CITY HALL is examining the possibility of training apprentices to help deal with a shortage of tradespeople in Cork.
Both Cork City Council and Cork County Council have long been urged to develop trade apprenticeships for plumbers, plasterers and masons of their own rather than hiring in private contractors to carry out maintenance works for council tenants.
Councillor Thomas Gould (SF) recently submitted a motion to the city council asking the local authority to initiate a programme to hire and train apprentices.
“This could help the urgent shortage of tradespeople in the building sector and [I would ask] Cork City Council to call on the Minister to also roll out a coordinated programme to tackle the serious shortage of apprenticeships while also reducing youth employment," he said.
A report to the city council’s corporate policy states that an apprenticeship programme is now planned and would provide trainees with work experience through a seven-phase programme in association with Cork Education Training Board (CETB) “City Hall is currently examining the feasibility of introducing a four-year craft apprenticeship programme this year,” the report stated.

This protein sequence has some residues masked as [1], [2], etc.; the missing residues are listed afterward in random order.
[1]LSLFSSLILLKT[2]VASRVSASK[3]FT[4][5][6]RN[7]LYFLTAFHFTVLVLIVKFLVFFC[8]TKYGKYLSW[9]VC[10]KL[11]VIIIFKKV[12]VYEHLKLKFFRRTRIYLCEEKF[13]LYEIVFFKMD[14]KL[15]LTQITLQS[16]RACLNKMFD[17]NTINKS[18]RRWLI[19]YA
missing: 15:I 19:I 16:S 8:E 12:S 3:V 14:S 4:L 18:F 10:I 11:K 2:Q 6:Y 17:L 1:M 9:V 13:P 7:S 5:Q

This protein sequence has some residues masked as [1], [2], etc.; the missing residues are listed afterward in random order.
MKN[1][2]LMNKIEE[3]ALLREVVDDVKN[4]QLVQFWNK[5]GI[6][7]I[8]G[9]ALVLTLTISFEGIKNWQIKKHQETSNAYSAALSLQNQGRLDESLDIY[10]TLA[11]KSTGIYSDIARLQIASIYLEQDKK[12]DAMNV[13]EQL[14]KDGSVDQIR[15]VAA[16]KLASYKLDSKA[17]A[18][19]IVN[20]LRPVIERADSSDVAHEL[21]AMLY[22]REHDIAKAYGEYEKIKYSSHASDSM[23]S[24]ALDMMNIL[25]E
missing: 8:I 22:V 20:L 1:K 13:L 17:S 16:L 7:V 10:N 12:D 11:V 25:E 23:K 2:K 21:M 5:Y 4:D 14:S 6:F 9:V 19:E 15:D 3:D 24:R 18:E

“Discussions have already taken place with CETB the regarding details of the programme regarding codes of practice for the employer and apprentice and assessor training.
“Cork City Council’s contribution to the programme would be to provide the on-the-job training and assessment with craft supervision and materials for a number of trades.
“Each participating area of the Council will need to provide assessors for the apprentices. The assessor is an experienced and technically qualified person in an occupational area who is responsible for organising and conducting assessments for assigned apprentices.
“The resources requirement for apprentices within the city council is currently being assessed within the operational areas of the council,” it added.
Over 1,300 staff are employed by City Council across all areas of operations.